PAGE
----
In a previous post, I wrote about how smart locks enable a permissions layer for the home.

One of the key issues is trust - specifically - why should I allow complete strangers to come into my house while I’m not there. I suggested following the Uber / Lyft model by creating a trusted group of service providers. I think there’s better approaches.

Uber, Lyft and other service-based marketplaces are made of drivers and riders. Outside of a post-ride rating system, riders and drivers are separate communities and don’t interact. Riders don’t know who is coming to pick them up until minutes before, and vice versa for drivers. For a short interaction like a car-ride, this is just fine. The trust expectation is simply to get me from A to B safely. The trust expectation for a home service provider is much higher - there is more at risk when you let someone in your house while you’re not there.

In Uber’s marketplace, the supply side of the market (drivers) can grow independently of the demand (riders). Put another way - a driver doesn’t need a rider to join the network. What if the demand side of the market (home owners) had to explicitly invite every member of the supply side (service providers)?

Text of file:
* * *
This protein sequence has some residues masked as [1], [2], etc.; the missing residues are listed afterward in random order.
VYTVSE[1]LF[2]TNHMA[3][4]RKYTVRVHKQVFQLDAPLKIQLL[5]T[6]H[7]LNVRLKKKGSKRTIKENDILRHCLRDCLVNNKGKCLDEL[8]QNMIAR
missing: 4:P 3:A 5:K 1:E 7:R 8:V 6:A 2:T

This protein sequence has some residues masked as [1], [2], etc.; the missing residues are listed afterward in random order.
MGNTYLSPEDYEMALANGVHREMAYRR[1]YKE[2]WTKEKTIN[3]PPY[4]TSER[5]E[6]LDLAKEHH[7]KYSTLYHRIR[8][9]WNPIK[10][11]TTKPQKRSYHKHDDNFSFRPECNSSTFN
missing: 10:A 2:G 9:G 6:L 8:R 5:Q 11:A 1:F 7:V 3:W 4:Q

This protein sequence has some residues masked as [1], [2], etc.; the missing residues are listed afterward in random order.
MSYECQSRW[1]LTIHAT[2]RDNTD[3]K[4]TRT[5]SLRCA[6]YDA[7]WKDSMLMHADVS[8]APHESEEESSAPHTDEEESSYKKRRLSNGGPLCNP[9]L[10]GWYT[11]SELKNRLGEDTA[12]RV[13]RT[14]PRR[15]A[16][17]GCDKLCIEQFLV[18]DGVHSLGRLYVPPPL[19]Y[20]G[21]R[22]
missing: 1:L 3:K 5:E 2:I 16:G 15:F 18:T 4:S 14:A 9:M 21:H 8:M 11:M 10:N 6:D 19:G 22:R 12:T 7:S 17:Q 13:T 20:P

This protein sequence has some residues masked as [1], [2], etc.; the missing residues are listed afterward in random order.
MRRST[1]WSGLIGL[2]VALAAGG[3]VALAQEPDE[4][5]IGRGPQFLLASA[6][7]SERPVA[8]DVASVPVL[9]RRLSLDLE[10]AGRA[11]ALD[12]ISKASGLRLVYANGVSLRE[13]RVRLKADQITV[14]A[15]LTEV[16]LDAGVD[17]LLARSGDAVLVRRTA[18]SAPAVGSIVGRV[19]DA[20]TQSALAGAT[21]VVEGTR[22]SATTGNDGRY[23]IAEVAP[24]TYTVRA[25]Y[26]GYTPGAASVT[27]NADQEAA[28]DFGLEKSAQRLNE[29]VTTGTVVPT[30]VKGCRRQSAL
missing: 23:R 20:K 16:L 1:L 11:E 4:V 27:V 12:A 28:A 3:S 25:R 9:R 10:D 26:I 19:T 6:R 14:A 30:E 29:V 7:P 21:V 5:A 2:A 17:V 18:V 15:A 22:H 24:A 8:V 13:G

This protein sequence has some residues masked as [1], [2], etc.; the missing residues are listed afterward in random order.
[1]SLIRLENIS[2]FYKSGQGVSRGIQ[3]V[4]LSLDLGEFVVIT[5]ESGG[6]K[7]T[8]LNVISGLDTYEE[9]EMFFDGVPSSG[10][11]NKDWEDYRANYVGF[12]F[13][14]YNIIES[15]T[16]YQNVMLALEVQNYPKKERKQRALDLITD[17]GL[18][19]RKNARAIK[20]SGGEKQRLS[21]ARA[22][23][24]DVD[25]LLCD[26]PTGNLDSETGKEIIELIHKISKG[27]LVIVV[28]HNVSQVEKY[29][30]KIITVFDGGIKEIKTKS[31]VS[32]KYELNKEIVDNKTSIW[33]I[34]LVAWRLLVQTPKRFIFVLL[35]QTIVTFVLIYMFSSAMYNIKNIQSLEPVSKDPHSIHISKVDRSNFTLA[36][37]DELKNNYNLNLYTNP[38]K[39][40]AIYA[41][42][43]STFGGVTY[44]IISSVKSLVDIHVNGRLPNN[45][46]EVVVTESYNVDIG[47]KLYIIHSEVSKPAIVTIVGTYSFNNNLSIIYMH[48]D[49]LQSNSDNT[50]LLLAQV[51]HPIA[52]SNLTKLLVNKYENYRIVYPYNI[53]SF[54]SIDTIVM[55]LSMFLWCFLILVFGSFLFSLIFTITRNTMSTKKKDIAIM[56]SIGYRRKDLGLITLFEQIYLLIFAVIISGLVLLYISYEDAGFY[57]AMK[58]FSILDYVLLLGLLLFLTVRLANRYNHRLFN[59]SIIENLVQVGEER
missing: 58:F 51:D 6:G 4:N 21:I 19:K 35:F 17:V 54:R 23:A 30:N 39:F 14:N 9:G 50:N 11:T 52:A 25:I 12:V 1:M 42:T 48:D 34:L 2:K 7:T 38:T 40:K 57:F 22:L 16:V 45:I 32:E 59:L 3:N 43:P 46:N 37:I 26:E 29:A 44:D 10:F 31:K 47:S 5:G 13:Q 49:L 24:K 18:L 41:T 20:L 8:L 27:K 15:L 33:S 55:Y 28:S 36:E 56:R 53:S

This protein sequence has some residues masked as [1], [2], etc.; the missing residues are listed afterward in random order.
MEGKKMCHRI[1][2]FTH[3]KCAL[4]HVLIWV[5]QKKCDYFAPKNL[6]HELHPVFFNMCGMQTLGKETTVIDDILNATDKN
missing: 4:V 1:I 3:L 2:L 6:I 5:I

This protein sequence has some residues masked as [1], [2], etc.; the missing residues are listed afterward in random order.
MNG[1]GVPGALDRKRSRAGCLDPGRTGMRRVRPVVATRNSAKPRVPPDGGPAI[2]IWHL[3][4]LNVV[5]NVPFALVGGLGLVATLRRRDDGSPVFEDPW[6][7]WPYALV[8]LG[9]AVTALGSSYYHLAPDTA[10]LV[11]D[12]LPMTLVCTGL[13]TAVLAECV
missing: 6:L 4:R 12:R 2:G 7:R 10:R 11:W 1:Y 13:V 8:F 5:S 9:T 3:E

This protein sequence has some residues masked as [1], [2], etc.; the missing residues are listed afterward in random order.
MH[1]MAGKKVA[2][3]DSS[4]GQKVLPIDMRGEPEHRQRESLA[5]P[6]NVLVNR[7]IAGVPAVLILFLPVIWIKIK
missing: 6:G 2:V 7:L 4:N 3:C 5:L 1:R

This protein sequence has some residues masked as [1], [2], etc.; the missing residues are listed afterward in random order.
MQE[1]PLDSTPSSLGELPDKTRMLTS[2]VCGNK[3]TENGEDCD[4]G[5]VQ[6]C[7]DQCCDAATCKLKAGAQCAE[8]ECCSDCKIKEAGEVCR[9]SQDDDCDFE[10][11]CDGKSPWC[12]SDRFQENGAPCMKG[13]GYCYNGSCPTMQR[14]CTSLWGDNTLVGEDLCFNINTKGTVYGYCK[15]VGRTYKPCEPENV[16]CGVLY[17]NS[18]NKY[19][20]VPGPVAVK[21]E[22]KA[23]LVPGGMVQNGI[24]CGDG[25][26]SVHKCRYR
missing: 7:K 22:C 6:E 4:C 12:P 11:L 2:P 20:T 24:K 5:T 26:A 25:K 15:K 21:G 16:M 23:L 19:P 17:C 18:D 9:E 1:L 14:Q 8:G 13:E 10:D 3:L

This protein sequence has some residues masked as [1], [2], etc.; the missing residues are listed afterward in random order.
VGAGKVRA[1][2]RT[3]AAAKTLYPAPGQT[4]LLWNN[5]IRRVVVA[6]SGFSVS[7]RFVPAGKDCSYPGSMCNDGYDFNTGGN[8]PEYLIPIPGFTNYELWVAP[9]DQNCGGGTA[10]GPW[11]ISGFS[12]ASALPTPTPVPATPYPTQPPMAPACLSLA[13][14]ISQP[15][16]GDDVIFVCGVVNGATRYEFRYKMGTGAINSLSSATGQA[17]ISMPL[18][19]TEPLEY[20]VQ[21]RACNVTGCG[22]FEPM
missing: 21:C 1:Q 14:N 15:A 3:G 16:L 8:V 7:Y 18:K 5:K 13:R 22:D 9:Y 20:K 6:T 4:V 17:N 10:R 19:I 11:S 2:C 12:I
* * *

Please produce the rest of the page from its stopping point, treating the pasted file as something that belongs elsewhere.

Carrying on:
This means contractors, nannies, cleaners could only join the marketplace through an invite from a homeowner. So, when a new homeowner joins the service, they start by invite all the service providers they trust. Over time, home owners will build a network of service providers where trust is implied, instead of relying on a rating system. This is reflective of how things work today.

In this model, the marketplace grows organically - it may be slower, but the connections would be more meaningful. I’m not sure if such a model exists in other marketplaces, but if it does - it would be very interesting to see how it’s worked out.